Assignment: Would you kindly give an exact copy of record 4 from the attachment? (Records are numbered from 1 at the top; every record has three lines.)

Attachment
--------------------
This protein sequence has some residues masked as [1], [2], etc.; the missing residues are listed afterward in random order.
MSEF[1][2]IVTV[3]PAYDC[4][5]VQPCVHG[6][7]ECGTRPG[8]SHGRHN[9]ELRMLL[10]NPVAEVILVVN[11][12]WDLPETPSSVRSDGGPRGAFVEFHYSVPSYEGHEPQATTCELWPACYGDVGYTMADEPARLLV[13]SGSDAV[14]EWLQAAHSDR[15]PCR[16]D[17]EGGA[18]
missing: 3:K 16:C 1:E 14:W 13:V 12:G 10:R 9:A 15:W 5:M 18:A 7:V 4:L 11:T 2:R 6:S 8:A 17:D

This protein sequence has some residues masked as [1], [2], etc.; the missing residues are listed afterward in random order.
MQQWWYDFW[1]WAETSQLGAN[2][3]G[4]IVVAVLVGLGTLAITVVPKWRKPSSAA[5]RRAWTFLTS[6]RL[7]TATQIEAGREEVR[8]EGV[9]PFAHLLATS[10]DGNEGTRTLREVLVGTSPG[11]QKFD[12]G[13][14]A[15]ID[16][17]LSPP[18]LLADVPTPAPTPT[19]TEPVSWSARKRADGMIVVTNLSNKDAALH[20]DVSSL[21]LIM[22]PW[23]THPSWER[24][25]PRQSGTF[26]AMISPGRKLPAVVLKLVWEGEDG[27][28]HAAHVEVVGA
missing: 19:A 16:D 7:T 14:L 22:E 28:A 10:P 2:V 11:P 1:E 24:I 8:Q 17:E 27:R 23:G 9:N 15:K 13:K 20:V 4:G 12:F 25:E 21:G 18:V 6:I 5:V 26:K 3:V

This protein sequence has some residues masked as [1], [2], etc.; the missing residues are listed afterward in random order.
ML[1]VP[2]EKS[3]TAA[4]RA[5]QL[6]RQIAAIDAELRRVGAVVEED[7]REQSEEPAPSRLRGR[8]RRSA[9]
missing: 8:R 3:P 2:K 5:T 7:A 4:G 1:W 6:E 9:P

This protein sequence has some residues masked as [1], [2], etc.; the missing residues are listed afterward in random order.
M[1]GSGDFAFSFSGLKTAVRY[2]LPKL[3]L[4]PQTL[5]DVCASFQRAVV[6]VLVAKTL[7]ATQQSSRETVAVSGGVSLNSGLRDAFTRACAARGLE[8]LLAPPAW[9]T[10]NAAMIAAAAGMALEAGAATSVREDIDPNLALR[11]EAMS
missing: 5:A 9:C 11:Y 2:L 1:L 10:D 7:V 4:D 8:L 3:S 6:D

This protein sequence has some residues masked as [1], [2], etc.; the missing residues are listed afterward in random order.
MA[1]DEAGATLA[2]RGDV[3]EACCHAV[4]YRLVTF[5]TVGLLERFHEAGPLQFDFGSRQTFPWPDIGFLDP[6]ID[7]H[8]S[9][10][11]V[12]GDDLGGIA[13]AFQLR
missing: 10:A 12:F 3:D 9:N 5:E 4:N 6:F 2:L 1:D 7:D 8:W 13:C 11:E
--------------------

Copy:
This protein sequence has some residues masked as [1], [2], etc.; the missing residues are listed afterward in random order.
M[1]GSGDFAFSFSGLKTAVRY[2]LPKL[3]L[4]PQTL[5]DVCASFQRAVV[6]VLVAKTL[7]ATQQSSRETVAVSGGVSLNSGLRDAFTRACAARGLE[8]LLAPPAW[9]T[10]NAAMIAAAAGMALEAGAATSVREDIDPNLALR[11]EAMS
missing: 5:A 9:C 11:Y 2:L 1:L 10:D 7:V 4:D 8:L 3:S 6:D